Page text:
Finding the Light, Part 2: Using Shadows and Light for Dramatic Portraits

One of the most important factors in a good photo is lighting. You can have the perfect settings, great exposure, and even knockout composition, but if you don’t have good lighting, your image will fall flat. In this new series, Finding the Light, we are going to be talking about how to find and work with all types of lighting. Our goal is to help you understand how to work with all kinds of light, and how to use the light you have to create powerful, standout images. Today we’re going to be talking about using shadows and light, but if you’re just joining us, you can follow along with the rest of our series here:

Part 1: Finding the Light
Part 2: Using Shadows for Dramatic Portraits
Part 3: Shooting the Golden Hour
Part 4: How to Shoot in Harsh Light
Part 5: 3 Ways to Use Window Light
Part 6: Creative Light Sources

One way to add an element of dramatic creativity to your images to is to experiment with the use of shadows. As photographers, we often seek out well-lit areas for our photos, but I want to show you some ways that shadows can actually add a new dimension of intrigue to your images.

Contrast

Utilizing shadows to your advantage can add great contrast to your images. The variance between shadows and the light in a photograph add a level of dimension and stark drama that can’t be found elsewhere. Look for ways to play on the shadows around you and use them to your advantage! In this image I knew I wanted to experiment with the contrast between the shadows of our garage and my daughter being fully lit by the mid-day sun. Using the shadows present in this scene made for a pretty dynamic picture.

using shadows and light photography
f/2.8, ISO 100, 1/3200

Or this image below, where the highlights and shadows draw your attention to the activity of the moment:

ISO 100, f/1.6, 1/6400

Silhouettes

Silhouette shots can add great artistic variety to any photo session! I love to capture silhouette shots towards the end of a photo session as the sun is going down, and my clients love it too, because they can relax knowing that their faces aren’t the center of attention!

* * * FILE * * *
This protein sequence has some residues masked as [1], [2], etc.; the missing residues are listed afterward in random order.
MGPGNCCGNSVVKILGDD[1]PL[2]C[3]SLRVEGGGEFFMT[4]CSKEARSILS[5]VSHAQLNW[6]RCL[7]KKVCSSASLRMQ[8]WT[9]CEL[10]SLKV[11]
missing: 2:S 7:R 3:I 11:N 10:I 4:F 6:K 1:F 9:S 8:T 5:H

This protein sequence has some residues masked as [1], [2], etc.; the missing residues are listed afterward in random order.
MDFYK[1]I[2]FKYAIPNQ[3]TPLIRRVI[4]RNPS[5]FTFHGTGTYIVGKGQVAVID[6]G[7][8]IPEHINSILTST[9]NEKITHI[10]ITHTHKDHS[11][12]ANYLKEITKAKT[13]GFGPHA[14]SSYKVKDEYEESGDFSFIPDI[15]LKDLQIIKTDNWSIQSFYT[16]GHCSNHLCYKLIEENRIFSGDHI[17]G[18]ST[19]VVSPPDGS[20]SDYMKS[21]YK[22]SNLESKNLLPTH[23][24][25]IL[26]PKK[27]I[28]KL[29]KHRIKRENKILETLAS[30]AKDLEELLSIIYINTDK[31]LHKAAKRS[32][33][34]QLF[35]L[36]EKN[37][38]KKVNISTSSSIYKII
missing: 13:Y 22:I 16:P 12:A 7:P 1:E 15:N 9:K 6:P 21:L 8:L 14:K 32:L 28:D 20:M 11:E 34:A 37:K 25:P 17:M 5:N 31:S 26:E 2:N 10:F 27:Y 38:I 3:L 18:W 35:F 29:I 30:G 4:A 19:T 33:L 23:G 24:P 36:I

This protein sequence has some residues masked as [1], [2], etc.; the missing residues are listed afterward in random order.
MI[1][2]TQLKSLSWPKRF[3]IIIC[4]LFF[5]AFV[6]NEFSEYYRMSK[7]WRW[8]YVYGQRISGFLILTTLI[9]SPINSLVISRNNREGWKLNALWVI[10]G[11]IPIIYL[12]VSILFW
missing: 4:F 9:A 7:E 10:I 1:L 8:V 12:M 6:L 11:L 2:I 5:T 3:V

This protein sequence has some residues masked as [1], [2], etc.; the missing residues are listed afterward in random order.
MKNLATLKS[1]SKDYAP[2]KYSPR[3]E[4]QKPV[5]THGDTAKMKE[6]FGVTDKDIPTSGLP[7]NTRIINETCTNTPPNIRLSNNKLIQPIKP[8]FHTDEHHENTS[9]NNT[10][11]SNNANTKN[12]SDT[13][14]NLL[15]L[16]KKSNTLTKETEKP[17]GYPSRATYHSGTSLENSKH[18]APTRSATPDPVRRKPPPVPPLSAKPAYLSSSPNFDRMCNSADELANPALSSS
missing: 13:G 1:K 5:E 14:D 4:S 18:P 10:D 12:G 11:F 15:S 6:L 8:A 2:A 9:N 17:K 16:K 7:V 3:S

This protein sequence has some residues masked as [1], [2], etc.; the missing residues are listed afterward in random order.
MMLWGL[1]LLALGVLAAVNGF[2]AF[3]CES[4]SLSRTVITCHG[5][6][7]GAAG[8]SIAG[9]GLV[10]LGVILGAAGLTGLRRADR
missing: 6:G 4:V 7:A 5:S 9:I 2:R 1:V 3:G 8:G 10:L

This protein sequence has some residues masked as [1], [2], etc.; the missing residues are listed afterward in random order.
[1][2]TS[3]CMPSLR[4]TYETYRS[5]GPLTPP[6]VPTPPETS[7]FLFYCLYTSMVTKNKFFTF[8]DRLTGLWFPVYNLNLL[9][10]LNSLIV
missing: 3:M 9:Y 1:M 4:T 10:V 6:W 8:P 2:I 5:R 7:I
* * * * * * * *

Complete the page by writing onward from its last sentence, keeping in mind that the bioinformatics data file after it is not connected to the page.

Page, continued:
IMG_8452
f/2.2, ISO 125, 1/500

Silhouettes are formed by placing your subject against a brighter source of light, in these cases, the sky. Exposing for that light source causes the subject to be darkened into a shadow. This dark, rainy silhouette was shot between the typical Missouri storms of early summer. The sky was dark and moody, and I had a vision for creating an image that was outside of my normal style. By placing the subject against the sky, I was able to use shadows to create an image that told a unique story.

IMG_0226-Edit
f/2.5, ISO 100, 1/800

If you haven’t shot a silhouette before, you’ll love this awesome tutorial!

Dark Spaces

If you’ve ever been in a dark place and thought there was no way you could get a quality image, think again. Examine the light that does exist, and use the shadows created in your environment to create an out-of-the-box photo. This image was taken in a dark theater. I snapped the photo just as the stage lights were coming on, and I love how the single light source plays on the dancers to create such a dramatic image in the dark space.

using shadows and light photography
f/3.2, ISO 10000, 1/800

Tired of Spending So Much Time in Lightroom? Click Here to Sign Up for Our FREE Webinar!
mon-zack green

The same idea applies to this photo. This was taken in my dark kitchen late in the evening. As I lifted my son to sit on the counter, I noticed the soft light that swept across his face from the adjacent window. At first glance, I would have never looked into the room that late at night and seen a “perfect” setting for a photograph. But when you begin looking for light in unexpected places, you can see that even a dark room affords you the opportunity to capture a strong photo.

IMG_5141-1
f/2.8, ISO 320, 1/200

So next time you’ve got your camera out, rethink the way you evaluate your light. Step out of your comfort zone and explore light in ways you may not have thought of before. Challenge yourself to incorporate shadows into your images, and see what you come up with!

Have you loved these tips? Don’t forget to read along in the rest of our series here:

Part 1: Finding the Light
Part 2: Using Shadows for Dramatic Portraits
Part 3: Shooting the Golden Hour
Part 4: How to Shoot in Harsh Light
Part 5: 3 Ways to Use Window Light
Part 6: Creative Light Sources

And don’t forget to check back as we continue our series on Finding the Light!